Q4 2020 Covid development update: Hilton Worldwide

by | 19 Oct 2020 | Portfolio

We take a look at how Hilton Worldwide’s development plans have changed month by month since the coronavirus outbreak turned into a pandemic, with reference to exclusive facts and figures from the TOPHOTELPROJECTS construction database.

The Covid19 pandemic has had an enormous effect on the hospitality industry, and the modern-day leaders of hotel companies like Hilton are having to make tough decisions that would have been practically unimaginable to their predecessors.

Founded by Conrad Hilton in 1919 with the purchase of a single hotel in Texas, the business that bears his name grew rapidly over the decades that followed, and now boasts almost a million rooms across 6,200 properties in 118 countries and territories. Today, the Virginia-headquartered company, which is listed on the New York Stock Exchange, is behind an impressive portfolio of 18 brands including Waldorf Astoria, LXR and Conrad in the luxury category; Canopy, Tempo and Motto in the lifestyle segment; and Hilton, Curio Collection, Tapestry Collection and Signia by Hilton in the full-service market.

Yet Hilton’s rapid expansion left it more exposed than most when countries around the world chose to bring in curfews, travel bans and lockdowns during the course of 2020 to cut infection rates.

Hilton’s development pipeline shows signs of slowing

Below, we publish for the first time some key development metrics tracked by our researchers to help paint a picture of how Hilton’s responding to the crisis:

In progress
On hold
Cancelled this month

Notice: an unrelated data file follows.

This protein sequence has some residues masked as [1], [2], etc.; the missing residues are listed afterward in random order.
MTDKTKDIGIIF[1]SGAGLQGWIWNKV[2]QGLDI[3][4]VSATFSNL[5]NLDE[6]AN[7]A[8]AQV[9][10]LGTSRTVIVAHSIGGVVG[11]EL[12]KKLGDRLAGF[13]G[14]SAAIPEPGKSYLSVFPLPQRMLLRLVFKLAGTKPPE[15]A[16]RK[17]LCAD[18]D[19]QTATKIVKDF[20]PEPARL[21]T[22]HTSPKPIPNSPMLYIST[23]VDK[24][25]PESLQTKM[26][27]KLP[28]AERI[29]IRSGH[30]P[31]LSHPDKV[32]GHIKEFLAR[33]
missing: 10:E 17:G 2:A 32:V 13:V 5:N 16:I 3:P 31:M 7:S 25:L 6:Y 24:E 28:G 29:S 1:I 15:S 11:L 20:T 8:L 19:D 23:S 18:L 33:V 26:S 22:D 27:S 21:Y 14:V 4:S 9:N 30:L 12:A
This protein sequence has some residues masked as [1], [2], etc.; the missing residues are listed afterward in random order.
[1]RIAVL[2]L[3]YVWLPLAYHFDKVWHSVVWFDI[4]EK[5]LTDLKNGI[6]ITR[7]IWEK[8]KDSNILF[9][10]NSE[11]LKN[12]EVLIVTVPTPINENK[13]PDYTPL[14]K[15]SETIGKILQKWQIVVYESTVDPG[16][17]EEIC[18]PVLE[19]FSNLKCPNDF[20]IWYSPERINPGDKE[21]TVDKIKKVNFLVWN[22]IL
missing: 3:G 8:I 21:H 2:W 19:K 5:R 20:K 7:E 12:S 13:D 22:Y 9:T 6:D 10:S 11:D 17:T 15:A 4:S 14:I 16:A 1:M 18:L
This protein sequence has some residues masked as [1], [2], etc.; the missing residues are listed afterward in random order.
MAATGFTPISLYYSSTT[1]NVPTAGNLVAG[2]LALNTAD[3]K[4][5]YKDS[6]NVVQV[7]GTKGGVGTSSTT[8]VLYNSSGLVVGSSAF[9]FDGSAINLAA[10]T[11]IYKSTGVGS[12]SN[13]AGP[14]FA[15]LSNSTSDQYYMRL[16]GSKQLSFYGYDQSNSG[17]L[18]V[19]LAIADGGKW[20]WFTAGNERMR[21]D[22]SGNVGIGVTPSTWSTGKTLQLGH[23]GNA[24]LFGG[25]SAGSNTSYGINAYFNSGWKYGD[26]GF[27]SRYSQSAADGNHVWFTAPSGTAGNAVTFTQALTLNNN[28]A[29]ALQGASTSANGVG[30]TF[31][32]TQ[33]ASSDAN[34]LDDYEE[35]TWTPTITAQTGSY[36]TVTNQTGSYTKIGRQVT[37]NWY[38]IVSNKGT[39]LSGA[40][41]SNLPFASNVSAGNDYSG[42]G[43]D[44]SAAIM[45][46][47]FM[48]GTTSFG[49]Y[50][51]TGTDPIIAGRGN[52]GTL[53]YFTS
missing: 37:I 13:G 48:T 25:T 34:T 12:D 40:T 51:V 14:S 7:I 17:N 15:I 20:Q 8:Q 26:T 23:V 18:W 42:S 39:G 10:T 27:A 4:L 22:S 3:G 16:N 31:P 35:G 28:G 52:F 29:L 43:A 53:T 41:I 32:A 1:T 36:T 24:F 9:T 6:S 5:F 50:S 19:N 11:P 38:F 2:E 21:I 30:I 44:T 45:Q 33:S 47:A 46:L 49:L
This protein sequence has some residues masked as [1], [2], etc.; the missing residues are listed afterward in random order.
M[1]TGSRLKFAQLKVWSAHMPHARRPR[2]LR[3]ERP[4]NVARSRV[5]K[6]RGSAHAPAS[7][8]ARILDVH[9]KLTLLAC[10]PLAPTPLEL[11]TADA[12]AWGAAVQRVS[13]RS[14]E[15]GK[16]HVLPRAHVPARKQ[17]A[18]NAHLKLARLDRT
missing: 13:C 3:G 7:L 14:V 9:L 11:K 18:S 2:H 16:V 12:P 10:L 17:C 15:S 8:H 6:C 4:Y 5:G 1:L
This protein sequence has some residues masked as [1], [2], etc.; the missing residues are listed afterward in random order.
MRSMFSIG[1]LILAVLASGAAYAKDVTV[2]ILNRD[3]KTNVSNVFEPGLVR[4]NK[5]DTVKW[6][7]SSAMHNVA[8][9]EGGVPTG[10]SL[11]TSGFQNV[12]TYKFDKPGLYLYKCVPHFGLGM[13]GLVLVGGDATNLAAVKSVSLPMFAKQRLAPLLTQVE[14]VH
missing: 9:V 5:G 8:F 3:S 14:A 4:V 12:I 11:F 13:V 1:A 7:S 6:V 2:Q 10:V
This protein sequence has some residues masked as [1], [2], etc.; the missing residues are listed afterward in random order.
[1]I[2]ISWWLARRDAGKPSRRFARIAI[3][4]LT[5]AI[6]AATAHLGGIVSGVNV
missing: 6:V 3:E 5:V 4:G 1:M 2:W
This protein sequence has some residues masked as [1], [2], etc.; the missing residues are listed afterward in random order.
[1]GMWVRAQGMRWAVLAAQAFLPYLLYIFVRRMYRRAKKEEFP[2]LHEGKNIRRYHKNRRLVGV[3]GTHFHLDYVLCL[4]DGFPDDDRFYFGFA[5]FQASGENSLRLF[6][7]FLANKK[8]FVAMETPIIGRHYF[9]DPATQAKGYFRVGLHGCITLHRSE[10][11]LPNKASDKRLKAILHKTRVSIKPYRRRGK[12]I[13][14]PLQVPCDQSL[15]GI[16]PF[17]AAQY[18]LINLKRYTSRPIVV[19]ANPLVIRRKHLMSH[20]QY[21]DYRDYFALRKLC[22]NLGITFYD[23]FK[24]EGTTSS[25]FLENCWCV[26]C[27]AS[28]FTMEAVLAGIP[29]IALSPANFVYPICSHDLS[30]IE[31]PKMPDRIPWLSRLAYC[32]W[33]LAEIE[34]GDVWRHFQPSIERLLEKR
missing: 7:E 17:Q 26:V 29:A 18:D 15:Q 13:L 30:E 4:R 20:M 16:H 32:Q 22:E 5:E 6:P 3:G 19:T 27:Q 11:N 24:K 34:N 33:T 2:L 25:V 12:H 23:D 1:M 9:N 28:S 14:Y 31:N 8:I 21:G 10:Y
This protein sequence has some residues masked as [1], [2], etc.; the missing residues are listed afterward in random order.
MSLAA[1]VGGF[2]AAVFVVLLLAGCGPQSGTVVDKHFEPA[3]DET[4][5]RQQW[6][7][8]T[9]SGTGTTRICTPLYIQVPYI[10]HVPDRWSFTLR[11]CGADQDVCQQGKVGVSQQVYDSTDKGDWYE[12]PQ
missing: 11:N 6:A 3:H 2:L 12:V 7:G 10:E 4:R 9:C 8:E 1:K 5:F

Hilton Worldwide
Hilton Worldwide
Hilton Worldwide
Hilton Worldwide
Hilton Worldwide
Hilton Worldwide

This table, drawing on information from our industry-leading database, shows that Hilton had 748 projects in progress as of 30 April 2020 when Covid19 was beginning to wreak havoc in its domestic market, the US, as well as other key travel destinations across the European and APAC regions. Moreover, the figure has dropped every month since, indicating that the company is not adding new schemes at anything like the same rate as old ones are completing or falling by the wayside, with the total standing at just 701 as of 2 October. This represents a 6% fall in the size of its active development pipeline between the end of April and the start of October – not a devastating drop by any stretch of the imagination, but a worrying sign nonetheless.

The story becomes even more alarming if we turn our attention to the number of schemes that have been mothballed. While there were 85 projects listed as on hold as of 30 April, this figure has since climbed into triple digits, hitting 106 as of 2 October. In percentage terms, the data shows a rise of 25%, meaning that the number of dormant Hilton schemes has increased by a quarter in the last few months alone, which is sure to be a cause for concern for everyone connected to the industry.